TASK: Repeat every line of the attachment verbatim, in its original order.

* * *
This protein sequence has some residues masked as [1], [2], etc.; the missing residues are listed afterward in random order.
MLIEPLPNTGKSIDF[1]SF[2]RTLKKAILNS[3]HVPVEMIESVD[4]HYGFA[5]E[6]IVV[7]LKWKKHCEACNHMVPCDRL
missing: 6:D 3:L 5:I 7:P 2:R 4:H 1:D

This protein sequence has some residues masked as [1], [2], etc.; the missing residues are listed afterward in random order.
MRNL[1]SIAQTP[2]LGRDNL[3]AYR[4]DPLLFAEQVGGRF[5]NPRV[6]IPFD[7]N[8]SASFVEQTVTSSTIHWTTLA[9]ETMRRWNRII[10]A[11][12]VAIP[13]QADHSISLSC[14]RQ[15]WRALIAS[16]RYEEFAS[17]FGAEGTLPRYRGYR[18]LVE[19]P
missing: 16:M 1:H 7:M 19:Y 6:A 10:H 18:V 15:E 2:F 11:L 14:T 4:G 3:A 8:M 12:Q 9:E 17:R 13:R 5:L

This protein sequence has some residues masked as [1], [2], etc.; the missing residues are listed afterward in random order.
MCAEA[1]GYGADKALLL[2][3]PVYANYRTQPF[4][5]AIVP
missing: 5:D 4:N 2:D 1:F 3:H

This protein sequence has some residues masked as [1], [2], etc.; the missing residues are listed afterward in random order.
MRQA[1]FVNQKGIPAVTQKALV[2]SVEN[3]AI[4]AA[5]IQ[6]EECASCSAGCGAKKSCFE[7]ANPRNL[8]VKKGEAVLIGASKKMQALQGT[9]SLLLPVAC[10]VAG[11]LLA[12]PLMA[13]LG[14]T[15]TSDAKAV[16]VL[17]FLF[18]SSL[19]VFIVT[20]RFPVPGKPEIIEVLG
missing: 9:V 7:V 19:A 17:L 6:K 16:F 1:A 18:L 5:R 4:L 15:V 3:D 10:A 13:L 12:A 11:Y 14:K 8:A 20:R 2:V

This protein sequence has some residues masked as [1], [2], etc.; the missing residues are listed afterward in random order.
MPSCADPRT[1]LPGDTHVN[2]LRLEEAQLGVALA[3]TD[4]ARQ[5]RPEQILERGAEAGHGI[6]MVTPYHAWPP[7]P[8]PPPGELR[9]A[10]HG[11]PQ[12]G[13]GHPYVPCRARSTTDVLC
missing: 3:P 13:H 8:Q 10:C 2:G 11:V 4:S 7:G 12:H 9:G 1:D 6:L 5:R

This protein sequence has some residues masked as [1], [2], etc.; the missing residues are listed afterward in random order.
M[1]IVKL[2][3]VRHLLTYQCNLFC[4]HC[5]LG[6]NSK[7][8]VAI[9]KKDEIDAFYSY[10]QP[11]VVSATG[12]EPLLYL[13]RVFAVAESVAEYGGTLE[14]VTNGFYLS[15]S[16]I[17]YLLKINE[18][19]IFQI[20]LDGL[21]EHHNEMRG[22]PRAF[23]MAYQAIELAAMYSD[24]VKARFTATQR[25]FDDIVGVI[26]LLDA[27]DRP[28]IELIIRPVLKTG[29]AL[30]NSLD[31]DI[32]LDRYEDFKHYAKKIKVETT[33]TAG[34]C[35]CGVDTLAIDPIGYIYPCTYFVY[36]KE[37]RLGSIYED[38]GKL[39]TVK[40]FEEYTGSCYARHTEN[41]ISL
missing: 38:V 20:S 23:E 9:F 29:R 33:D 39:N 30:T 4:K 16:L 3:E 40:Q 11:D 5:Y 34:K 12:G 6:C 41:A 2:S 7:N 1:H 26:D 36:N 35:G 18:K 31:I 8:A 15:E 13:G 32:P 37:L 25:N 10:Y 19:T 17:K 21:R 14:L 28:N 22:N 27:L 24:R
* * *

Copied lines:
This protein sequence has some residues masked as [1], [2], etc.; the missing residues are listed afterward in random order.
MLIEPLPNTGKSIDF[1]SF[2]RTLKKAILNS[3]HVPVEMIESVD[4]HYGFA[5]E[6]IVV[7]LKWKKHCEACNHMVPCDRL
missing: 6:D 3:L 5:I 7:P 2:R 4:H 1:D

This protein sequence has some residues masked as [1], [2], etc.; the missing residues are listed afterward in random order.
MRNL[1]SIAQTP[2]LGRDNL[3]AYR[4]DPLLFAEQVGGRF[5]NPRV[6]IPFD[7]N[8]SASFVEQTVTSSTIHWTTLA[9]ETMRRWNRII[10]A[11][12]VAIP[13]QADHSISLSC[14]RQ[15]WRALIAS[16]RYEEFAS[17]FGAEGTLPRYRGYR[18]LVE[19]P
missing: 16:M 1:H 7:M 19:Y 6:A 10:H 18:V 15:E 2:F 11:L 14:T 4:G 3:A 8:M 12:Q 9:E 17:R 13:R 5:L

This protein sequence has some residues masked as [1], [2], etc.; the missing residues are listed afterward in random order.
MCAEA[1]GYGADKALLL[2][3]PVYANYRTQPF[4][5]AIVP
missing: 5:D 4:N 2:D 1:F 3:H

This protein sequence has some residues masked as [1], [2], etc.; the missing residues are listed afterward in random order.
MRQA[1]FVNQKGIPAVTQKALV[2]SVEN[3]AI[4]AA[5]IQ[6]EECASCSAGCGAKKSCFE[7]ANPRNL[8]VKKGEAVLIGASKKMQALQGT[9]SLLLPVAC[10]VAG[11]LLA[12]PLMA[13]LG[14]T[15]TSDAKAV[16]VL[17]FLF[18]SSL[19]VFIVT[20]RFPVPGKPEIIEVLG
missing: 9:V 7:V 19:A 17:L 6:K 16:F 1:A 18:L 5:R 4:L 15:V 3:D 10:A 13:L 12:A 11:Y 14:K 8:A 20:R 2:V

This protein sequence has some residues masked as [1], [2], etc.; the missing residues are listed afterward in random order.
MPSCADPRT[1]LPGDTHVN[2]LRLEEAQLGVALA[3]TD[4]ARQ[5]RPEQILERGAEAGHGI[6]MVTPYHAWPP[7]P[8]PPPGELR[9]A[10]HG[11]PQ[12]G[13]GHPYVPCRARSTTDVLC
missing: 3:P 13:H 8:Q 10:C 2:G 11:V 4:S 7:G 12:H 9:G 1:D 6:L 5:R

This protein sequence has some residues masked as [1], [2], etc.; the missing residues are listed afterward in random order.
M[1]IVKL[2][3]VRHLLTYQCNLFC[4]HC[5]LG[6]NSK[7][8]VAI[9]KKDEIDAFYSY[10]QP[11]VVSATG[12]EPLLYL[13]RVFAVAESVAEYGGTLE[14]VTNGFYLS[15]S[16]I[17]YLLKINE[18][19]IFQI[20]LDGL[21]EHHNEMRG[22]PRAF[23]MAYQAIELAAMYSD[24]VKARFTATQR[25]FDDIVGVI[26]LLDA[27]DRP[28]IELIIRPVLKTG[29]AL[30]NSLD[31]DI[32]LDRYEDFKHYAKKIKVETT[33]TAG[34]C[35]CGVDTLAIDPIGYIYPCTYFVY[36]KE[37]RLGSIYED[38]GKL[39]TVK[40]FEEYTGSCYARHTEN[41]ISL
missing: 38:V 20:S 23:E 9:F 29:R 33:D 39:N 30:T 4:K 16:L 3:E 40:Q 11:D 5:Y 34:K 12:G 6:C 41:A 2:S 7:N 1:H 26:D 36:N 35:G 18:K 31:I 8:A 15:E 13:G 32:P 37:L 25:N 10:Y 19:T 17:K 21:R 14:L 28:N 22:N 27:L 24:R